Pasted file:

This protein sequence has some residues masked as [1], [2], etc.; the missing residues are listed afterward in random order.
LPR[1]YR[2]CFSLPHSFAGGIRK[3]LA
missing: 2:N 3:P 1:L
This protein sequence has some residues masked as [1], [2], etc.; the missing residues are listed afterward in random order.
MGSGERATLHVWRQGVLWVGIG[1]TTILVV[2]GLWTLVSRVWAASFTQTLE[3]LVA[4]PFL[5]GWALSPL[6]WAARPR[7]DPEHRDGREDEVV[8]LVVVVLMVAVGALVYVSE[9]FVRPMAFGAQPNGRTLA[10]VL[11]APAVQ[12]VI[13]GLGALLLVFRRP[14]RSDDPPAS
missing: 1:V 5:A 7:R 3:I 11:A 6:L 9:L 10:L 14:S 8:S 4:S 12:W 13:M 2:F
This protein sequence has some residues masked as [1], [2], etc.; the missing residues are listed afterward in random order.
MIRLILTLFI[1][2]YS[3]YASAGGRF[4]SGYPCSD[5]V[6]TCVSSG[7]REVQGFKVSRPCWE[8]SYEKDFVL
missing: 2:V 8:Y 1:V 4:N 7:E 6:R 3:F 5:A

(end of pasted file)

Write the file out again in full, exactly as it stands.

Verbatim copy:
This protein sequence has some residues masked as [1], [2], etc.; the missing residues are listed afterward in random order.
LPR[1]YR[2]CFSLPHSFAGGIRK[3]LA
missing: 2:N 3:P 1:L
This protein sequence has some residues masked as [1], [2], etc.; the missing residues are listed afterward in random order.
MGSGERATLHVWRQGVLWVGIG[1]TTILVV[2]GLWTLVSRVWAASFTQTLE[3]LVA[4]PFL[5]GWALSPL[6]WAARPR[7]DPEHRDGREDEVV[8]LVVVVLMVAVGALVYVSE[9]FVRPMAFGAQPNGRTLA[10]VL[11]APAVQ[12]VI[13]GLGALLLVFRRP[14]RSDDPPAS
missing: 1:V 5:A 7:R 3:I 11:A 6:L 9:L 10:L 14:S 8:S 4:S 12:W 13:M 2:F
This protein sequence has some residues masked as [1], [2], etc.; the missing residues are listed afterward in random order.
MIRLILTLFI[1][2]YS[3]YASAGGRF[4]SGYPCSD[5]V[6]TCVSSG[7]REVQGFKVSRPCWE[8]SYEKDFVL
missing: 2:V 8:Y 1:V 4:N 7:E 6:R 3:F 5:A